Another distinguishing character of enthusiasts is, their proneness to believe they have already attained the fummit of moral perfection, and a full fecurity of divine approbation, fo that further improvement is impoffible, and even further vigilance unneceffary; for to fuch excefs has fanaticifm carried its extravagance, that weak and depraved mortals have dared to presume they were exalted fo high above their fellow men, by the immediate hand of heaven, as to be incapable of deviating into error, or finking into guilt. Very oppofite to this is the humble, but foulexalting morality of the gospel of Christ, which, on the one hand, forbids the most wicked, finners to despair, and animates them to reform, by the heartreviving affurance," that if they will repent and turn "to their God, he will abundantly pardon," through the mediation of that Chrift," who came into the "world to fave finners;" while on the other, it inculcates humility and self-abasement on all the fons of men, declaring,
declaring, that "there is none righteous, no, not "one"-holding out a fpotlefs model, which we should perpetually labour to imitate; still however convinced, that in this state of trial and discipline we must never cease to advance, with humble caution and vigilant felf-government, confcious we are still frail unprofitable fervants.-How admirably does St. Paul exemplify this calm and humble frame of mind, even at the period when he was gifted with every apoftolic power, employing his every faculty for the glory of God, and the falvation of man, and was prepared to feal his teftimony to the gofpel of Chrift, even with his blood. If fuch a man were an enthufiaft, would he not, in fuch circumftances feel, and loudly proclaim himself the chief favourite of his God, purified from all moral imperfection, and fecure from fall?-Not fo the apostle" what things "were gain to me, thofe I counted lofs for Chrift; "yea, doubtless, and I count all things but lofs for "the excellency of the knowledge of Chrift Jefus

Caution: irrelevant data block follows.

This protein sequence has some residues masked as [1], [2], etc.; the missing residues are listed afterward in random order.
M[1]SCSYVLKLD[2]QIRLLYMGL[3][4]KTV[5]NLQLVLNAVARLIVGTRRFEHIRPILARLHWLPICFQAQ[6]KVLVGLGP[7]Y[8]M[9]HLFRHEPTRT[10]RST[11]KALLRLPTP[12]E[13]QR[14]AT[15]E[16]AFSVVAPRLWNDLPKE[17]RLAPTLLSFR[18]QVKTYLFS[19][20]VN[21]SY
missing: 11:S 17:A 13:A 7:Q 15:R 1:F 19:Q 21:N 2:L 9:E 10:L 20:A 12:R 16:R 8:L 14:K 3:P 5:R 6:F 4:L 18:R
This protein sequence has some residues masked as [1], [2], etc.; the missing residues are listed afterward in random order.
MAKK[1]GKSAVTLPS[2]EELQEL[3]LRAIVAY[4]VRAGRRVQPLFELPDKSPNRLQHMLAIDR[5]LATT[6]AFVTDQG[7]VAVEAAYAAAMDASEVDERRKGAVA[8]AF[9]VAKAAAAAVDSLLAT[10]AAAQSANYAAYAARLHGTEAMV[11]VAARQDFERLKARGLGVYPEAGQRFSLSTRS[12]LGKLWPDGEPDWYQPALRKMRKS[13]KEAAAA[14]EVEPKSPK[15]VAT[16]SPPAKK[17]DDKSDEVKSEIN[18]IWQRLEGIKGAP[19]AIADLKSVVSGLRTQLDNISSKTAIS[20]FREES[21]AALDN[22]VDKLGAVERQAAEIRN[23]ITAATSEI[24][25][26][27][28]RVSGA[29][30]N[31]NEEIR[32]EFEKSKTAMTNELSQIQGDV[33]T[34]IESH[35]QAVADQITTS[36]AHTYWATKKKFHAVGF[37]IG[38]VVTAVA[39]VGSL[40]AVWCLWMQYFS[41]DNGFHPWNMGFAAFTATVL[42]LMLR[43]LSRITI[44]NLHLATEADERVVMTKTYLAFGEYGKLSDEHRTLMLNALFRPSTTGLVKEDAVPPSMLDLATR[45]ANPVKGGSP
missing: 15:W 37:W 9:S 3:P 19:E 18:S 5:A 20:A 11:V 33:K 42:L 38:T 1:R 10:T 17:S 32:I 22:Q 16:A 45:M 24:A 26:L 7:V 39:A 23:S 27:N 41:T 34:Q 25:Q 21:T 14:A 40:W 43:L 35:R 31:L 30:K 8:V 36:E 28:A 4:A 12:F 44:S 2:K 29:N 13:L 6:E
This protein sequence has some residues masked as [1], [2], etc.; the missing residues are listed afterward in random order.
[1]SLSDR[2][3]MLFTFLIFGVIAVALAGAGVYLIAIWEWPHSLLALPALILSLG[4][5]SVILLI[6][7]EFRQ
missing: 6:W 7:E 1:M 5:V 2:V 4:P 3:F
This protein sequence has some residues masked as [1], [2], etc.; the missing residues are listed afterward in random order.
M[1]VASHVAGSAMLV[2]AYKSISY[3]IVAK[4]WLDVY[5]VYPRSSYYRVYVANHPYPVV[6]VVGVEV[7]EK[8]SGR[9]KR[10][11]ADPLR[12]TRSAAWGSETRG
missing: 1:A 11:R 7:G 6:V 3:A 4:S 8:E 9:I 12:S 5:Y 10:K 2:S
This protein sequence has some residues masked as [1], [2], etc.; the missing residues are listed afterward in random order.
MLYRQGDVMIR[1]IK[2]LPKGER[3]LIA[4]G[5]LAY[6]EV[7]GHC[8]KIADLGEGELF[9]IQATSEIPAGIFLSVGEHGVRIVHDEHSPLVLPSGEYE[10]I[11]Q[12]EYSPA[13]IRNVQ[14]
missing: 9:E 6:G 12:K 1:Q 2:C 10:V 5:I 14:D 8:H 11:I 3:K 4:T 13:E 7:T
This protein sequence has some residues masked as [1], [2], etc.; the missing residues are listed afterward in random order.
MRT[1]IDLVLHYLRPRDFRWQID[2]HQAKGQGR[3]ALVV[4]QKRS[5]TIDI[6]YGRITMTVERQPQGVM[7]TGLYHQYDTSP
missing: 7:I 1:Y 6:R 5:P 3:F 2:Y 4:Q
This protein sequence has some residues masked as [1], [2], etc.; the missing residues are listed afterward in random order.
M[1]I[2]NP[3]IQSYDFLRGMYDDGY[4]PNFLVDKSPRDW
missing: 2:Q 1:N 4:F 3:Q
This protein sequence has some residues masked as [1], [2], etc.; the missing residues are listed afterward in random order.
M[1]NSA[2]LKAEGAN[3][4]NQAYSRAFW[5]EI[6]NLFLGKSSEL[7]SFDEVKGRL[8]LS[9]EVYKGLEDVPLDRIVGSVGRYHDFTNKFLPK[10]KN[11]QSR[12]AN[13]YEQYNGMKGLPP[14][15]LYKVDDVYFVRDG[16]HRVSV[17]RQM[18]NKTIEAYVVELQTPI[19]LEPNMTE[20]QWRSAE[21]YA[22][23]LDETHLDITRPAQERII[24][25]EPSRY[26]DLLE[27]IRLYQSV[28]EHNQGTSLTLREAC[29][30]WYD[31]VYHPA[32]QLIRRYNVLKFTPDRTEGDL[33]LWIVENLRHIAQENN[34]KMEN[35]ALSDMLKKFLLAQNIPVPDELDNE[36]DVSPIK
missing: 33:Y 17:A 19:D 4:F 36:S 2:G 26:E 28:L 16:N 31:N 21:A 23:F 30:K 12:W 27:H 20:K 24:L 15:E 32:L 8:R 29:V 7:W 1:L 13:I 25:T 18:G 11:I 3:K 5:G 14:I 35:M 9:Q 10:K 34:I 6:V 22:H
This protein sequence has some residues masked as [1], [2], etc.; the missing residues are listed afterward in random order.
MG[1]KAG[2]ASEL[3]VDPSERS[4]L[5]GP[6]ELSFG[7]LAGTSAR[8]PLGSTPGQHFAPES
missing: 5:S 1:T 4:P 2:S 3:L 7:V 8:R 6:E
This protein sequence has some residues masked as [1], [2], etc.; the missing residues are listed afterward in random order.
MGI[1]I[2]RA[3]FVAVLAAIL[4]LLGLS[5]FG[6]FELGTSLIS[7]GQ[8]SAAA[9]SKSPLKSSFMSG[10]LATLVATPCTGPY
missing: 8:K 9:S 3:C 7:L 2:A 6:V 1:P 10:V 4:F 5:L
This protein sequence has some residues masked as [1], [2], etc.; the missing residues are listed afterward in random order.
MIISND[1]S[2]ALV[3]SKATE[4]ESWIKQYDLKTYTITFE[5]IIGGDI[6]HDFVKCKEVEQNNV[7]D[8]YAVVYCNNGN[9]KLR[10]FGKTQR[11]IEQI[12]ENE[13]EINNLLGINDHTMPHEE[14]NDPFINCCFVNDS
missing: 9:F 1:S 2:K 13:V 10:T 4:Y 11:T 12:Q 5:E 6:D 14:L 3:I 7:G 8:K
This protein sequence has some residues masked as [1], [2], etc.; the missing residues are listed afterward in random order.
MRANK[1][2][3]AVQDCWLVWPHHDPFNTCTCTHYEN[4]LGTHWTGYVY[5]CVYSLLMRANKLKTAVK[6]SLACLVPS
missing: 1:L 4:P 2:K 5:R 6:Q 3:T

my Lord, if by any means I might attain to the "refurrection of the dead; not as though I had "already attained, or were already perfect; but this "one thing I do, forgetting those things which are behind, and reaching forth unto thofe things "which are before, I prefs toward the mark for the prize of the high calling of God in Christ Jefus ;"
* Phil. iii. 7, 11, &c.